The Chevrolet Volt has been called one of the most politicized cars in recent memory with some critics attempting to pan its modest monthly sales next to such sibling cars as the Chevy Cruze, or other mainstream vehicles.
Actually, for the past three months straight the Volt has been a verifiable best-seller ranking at least 9th out of over 60 alternative energy cars sold, placing it in the upper 15 percent of all automakers’ efforts in North America.
However it’s also true that the market share or “take rate” for all hybrids, “clean diesel” cars, plug-in electrified vehicles, and even natural gas which at present is a minority type we do not track on the HybridCars.com Dashboard, is as of yet a small piece of the mainstream market pie.
So it’s only a qualified win for the Volt, but even if it’s being compared to a subset of the mainstream, this is arguably the most objective way to view the extended-range electric Chevy if one is to fairly evaluate its relative success.
That said, within the narrowest subset of them all – plug-in electric cars (July take rate: 0.26%) – the Volt’s sales were chart topping for the nascent category with numbers as follows: July, 1,849 sold; June, 1,760 sold; and May: 1,680 sold.
In April its 1,462 units sold were edged out by the Toyota Prius Plug-In Hybrid Electric Vehicle which sold 1,654 units in an initial sales run by lined-up first adapters, but since May, the Volt has topped the plug-in vehicle charts by a wide margin. Respective numbers for the second-place Toyota plug-in were: July, 688 sold; June, 695 sold; May, 1,086 sold.
If one includes also the Fisker Karma, June-launched Tesla Model S, and March-launched Coda Sedan, which do not see their numbers reported but did not exceed the Volt’s number of units sold, the Volt was first out of 10 plug-in cars.
What’s more, it does not do badly against a more established field of hybrids and diesels.
If it were compared to diesel cars (not trucks) in May, June and July (0.83% July take rate), it sold more units than 11 other models with only the VW Jetta and Passat diesels selling more units.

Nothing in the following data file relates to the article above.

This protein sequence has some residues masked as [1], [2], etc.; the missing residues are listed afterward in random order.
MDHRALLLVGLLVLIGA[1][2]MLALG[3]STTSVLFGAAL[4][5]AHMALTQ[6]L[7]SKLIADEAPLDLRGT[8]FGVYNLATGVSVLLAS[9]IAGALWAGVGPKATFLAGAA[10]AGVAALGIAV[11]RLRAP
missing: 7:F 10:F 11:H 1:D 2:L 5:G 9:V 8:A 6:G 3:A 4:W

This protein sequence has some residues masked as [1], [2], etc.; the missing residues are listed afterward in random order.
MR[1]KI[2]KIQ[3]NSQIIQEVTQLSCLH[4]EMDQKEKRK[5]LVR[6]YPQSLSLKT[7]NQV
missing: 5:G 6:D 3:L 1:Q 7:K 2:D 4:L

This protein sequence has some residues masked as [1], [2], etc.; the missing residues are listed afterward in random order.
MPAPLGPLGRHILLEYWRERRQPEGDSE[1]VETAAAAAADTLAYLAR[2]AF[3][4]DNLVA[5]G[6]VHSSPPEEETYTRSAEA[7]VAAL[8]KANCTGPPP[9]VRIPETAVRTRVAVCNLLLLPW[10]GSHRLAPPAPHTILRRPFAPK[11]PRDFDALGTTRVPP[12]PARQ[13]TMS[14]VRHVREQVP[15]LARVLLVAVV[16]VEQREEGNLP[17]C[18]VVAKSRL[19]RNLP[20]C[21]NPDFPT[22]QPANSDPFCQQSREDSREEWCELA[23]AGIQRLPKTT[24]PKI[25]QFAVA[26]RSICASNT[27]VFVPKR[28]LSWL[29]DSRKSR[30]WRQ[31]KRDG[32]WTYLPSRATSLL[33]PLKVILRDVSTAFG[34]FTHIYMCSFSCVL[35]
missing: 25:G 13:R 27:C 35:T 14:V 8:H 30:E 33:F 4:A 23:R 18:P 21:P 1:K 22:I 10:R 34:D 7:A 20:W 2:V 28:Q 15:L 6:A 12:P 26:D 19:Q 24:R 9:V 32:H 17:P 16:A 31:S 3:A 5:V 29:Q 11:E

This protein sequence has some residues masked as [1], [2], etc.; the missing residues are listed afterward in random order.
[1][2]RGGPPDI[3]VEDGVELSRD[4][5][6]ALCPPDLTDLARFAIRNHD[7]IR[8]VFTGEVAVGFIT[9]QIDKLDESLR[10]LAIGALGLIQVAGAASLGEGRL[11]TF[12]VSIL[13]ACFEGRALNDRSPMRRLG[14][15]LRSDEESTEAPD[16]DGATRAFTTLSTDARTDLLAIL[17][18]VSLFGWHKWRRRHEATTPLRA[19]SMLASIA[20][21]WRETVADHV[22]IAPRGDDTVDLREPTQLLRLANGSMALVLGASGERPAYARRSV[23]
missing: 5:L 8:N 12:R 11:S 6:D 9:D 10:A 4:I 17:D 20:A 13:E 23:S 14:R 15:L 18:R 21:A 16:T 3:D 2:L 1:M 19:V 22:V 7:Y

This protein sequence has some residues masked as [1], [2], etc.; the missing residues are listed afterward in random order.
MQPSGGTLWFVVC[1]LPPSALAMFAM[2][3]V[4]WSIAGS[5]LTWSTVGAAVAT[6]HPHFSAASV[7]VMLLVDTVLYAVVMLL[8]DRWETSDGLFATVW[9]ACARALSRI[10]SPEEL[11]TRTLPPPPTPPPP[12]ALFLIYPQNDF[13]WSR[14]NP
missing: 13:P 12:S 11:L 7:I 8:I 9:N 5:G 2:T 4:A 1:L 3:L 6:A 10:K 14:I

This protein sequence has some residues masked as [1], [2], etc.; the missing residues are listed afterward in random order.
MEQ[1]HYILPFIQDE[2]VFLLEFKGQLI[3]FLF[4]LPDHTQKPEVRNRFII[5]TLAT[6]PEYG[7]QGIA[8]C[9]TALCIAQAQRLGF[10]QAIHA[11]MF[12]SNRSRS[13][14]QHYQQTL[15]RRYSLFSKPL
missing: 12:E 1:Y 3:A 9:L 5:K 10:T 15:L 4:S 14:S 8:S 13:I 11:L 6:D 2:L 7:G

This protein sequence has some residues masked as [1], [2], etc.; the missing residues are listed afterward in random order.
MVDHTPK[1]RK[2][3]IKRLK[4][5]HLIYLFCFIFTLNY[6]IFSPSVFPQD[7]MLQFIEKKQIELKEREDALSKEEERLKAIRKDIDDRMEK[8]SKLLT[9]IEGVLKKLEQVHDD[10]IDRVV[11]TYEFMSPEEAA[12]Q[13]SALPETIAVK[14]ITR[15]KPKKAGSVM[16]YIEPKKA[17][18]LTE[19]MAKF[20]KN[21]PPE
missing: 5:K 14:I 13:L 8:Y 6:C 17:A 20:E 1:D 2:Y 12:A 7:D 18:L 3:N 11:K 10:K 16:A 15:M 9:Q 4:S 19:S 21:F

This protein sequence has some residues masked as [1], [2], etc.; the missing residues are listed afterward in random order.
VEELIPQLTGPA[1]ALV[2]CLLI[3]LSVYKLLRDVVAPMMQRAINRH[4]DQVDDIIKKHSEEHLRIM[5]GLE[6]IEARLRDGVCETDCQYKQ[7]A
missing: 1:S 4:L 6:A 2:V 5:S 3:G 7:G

And when compared to the biggest alternative category – hybrids (2.75% July take rate) – the Volt would rank seventh out of around 38 hybrids tracked in North America. Hybrids that have outsold it were the Prius Liftback, Prius c, Camry Hybrid, Prius v, Chevy Malibu Hybrid, Hyundai Sonata Hybrid.
It also bears mentioning that last month out of the eight alternative energy cars that outsold the Volt (six hybrids and two diesels), the Volt had the highest percentage gain compared to June 2012 of all of them.
The Volt’s July increase was only a modest 5.1 percent, but it bucked a generally declining market and the only other cars in this leaders’ list that saw gains were the Sonata Hybrid at 0.2 percent, and Passat Diesel at 1.1 percent.
Fuel prices have been a major factor in how these alternative energy vehicles do month after month in what is still a reactive North American market entrenched in old habits. In this growing market, as the Volt enters its third model year, it has risen above 85 percent of the alternative energy field.
Some had hoped the Volt would take the world by storm. Early on there was talk of it selling for a price comfortably around or under $30,000 before incentives. Post-bankruptcy GM chose not to do that, pricing it about $40,000 and up before incentives, and no doubt that put a crimp in its initial success and effectively gave ammunition to critics besides.
The Volt’s technological approach to high mpg and low emissions is winning enthusiastic drivers, awards and acknowledgments, however. Being a radical departure from the mainstream, a lot of confusion yet remains as to how the Volt operates, and many people still do not know it even exists.
So, as they say, it is what it is. When weighed in the correct balance, it is not a runaway success as some had hoped, but it is not failing either, not by a long shot.